“Division, Empathy and the Arts” by Masaki Yada

The chasm that has recently been widening in the realm of Western politics seems to me to be, to a certain extent, owed to a lack of empathy amongst people. On a day-to-day basis, xenophobia-ridden rhetoric and blatant lies are ubiquitously thrown and told without any remorse or regards to the rest of humanity. We may, perhaps, be self-serving creatures driven by selfish genes, yet what makes us human is, above all else, our ability to put ourselves in someone else’s shoes and imagine how they are feeling. Indeed, the lack of imagination leads to the poor judgement of others, which creates divisions like the ones we are witnessing today.

In this respect, the arts play an essential role. Even though many liberal arts departments in universities around the world are increasingly losing funding and subsidies from the governments, we must not forget, the culture that encompasses music, literature, philosophy and art is the very thing that has enabled our civilisation to develop far beyond what our early ancestors might have envisioned.

Whether John Keats’ poem or Matisse’s painting, arts allow our mind to wander and expand so that we become able to see new ideas and alternatives that may have passed unnoticed before. Leonardo Da Vinci was not only a painter, but also an inventor and engineer, and his notebooks were full of innovative ideas. In it, flying machines and submarines were sketched out long before their actual invention.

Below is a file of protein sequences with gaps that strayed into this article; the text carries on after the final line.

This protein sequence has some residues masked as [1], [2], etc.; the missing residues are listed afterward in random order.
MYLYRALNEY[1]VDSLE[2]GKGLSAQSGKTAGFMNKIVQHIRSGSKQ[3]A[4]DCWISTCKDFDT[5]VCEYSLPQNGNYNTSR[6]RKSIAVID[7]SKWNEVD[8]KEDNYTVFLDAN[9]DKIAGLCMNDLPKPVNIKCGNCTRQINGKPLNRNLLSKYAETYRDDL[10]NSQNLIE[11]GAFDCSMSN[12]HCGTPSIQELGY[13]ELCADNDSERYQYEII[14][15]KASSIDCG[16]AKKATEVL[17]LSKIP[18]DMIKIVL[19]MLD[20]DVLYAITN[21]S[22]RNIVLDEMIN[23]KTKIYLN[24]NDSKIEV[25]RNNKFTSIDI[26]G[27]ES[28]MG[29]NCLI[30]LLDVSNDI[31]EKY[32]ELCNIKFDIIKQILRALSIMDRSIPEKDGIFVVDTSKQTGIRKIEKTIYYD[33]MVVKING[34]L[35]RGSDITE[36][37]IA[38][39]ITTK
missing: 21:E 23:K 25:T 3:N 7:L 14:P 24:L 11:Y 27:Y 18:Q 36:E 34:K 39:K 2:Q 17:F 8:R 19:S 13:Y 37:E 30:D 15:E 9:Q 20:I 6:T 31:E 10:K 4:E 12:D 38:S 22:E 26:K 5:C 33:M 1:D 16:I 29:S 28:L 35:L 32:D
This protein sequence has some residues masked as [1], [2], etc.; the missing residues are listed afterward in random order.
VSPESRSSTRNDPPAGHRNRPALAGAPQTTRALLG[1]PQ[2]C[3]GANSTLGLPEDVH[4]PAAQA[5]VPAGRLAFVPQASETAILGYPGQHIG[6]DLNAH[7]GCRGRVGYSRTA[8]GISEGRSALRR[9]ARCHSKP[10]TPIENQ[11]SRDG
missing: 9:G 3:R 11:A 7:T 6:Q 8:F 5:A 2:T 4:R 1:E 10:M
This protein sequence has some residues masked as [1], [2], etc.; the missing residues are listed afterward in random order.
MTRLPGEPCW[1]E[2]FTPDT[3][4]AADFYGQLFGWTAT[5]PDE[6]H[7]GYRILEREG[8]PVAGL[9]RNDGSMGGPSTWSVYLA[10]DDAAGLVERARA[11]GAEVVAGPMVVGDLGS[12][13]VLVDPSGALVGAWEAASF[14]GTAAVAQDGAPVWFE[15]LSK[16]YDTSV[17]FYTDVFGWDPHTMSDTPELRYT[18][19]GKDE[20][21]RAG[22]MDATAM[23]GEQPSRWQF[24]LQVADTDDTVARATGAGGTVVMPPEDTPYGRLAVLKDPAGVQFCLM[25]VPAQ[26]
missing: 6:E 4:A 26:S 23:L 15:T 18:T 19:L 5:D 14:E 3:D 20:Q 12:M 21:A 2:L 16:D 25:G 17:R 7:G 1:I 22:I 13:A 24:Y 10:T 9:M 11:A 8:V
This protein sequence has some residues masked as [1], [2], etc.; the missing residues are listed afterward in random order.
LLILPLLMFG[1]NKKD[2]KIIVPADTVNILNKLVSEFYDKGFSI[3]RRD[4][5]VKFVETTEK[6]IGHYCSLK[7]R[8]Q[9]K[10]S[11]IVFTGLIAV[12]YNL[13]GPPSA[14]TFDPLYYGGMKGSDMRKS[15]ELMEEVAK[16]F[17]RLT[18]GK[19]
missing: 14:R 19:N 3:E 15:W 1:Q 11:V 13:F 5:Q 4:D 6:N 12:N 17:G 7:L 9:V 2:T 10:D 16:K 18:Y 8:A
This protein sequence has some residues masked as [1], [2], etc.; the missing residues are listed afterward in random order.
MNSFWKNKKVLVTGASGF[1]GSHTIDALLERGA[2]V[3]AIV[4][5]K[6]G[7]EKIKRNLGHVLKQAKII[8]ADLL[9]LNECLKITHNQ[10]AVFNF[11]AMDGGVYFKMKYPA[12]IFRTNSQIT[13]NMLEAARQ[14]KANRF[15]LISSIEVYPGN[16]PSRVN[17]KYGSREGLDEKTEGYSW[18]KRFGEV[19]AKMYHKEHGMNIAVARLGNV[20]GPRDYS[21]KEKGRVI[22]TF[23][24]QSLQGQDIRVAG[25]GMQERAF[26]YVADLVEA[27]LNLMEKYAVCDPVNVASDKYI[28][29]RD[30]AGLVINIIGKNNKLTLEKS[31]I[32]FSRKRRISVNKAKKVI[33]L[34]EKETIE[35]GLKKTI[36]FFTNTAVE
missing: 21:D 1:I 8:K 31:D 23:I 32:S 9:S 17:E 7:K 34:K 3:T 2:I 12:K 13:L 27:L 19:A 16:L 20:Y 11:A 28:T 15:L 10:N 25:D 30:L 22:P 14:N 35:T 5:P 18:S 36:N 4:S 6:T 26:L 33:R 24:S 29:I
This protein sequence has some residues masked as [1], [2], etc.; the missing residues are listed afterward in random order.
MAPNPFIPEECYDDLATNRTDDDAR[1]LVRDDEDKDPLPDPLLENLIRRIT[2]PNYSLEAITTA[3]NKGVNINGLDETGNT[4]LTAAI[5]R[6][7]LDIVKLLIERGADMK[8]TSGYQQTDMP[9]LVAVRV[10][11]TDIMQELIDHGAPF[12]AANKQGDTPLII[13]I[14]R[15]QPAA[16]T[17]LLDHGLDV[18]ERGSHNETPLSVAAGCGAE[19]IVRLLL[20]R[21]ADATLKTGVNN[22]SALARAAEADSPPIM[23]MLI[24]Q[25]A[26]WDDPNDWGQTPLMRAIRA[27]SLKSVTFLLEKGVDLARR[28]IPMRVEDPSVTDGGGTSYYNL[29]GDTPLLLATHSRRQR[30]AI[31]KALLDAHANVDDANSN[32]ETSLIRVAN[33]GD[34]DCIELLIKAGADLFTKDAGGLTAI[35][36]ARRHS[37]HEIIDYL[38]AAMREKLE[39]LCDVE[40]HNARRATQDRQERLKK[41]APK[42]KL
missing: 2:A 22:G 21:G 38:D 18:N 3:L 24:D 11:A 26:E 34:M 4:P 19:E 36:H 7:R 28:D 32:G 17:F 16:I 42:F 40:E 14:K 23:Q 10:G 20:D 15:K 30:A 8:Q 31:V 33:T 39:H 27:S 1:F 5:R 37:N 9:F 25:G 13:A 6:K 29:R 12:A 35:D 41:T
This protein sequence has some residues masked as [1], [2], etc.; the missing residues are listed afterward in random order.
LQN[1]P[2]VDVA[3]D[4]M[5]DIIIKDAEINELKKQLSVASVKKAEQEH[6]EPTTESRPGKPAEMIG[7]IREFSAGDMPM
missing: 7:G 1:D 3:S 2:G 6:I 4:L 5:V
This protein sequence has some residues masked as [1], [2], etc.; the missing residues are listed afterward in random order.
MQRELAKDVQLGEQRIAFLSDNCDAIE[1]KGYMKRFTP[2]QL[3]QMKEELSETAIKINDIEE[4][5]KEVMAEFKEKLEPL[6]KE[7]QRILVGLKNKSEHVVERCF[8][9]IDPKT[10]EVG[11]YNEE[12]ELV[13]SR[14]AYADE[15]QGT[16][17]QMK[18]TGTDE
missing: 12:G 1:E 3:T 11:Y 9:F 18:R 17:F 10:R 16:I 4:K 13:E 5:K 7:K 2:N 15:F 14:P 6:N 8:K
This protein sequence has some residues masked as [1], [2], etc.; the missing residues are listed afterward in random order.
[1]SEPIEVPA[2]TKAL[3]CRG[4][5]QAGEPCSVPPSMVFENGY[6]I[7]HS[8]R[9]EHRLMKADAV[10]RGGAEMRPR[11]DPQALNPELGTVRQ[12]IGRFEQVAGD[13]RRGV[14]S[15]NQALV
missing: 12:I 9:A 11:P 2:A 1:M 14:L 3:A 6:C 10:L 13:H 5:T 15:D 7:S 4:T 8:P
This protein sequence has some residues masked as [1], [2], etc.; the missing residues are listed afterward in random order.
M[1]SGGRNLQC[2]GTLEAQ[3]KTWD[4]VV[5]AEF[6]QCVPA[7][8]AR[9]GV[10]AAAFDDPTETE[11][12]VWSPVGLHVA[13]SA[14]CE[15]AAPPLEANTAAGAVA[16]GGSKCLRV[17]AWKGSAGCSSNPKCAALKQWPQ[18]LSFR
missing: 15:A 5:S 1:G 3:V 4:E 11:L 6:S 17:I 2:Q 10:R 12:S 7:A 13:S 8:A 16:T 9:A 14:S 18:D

Be it music, art, literature, or theatre, arts stimulate our imagination, while imagination enables arts and science to evolve. Without imagination, there was no Sir Isaac Newton, thus no Michael Faraday, Edison, Tesla, Maxwell or Einstein. Serving as a testament to the power of imagination, our advanced science and technology highlight that our heightened cognitive capabilities often have far-reaching consequences.

Arts do not fulfil our basic needs such as food and shelter, and yet art is essential for our welling-being and helps heal our wounds created by divisions and clash of civilisations. Only if we can understand how the person sitting next to you are feeling, many conflicts would certainly be mitigated. In this respect, the lack of imagination can be the detriment to our own existence as a species. Arts stimulate our imagination, which helps to cultivate our power of empathy, much needed in many fissured societies across the globe today.


Dawkins, R. (1976). The Selfish Gene. Oxford University Press.

Huntington, S. (1993). The Clash of Civilisations? Foreign Affairs, Vol.72, No.3 (Summer), pp.22-49.

To see my artwork, please visit www.masakiyada.org

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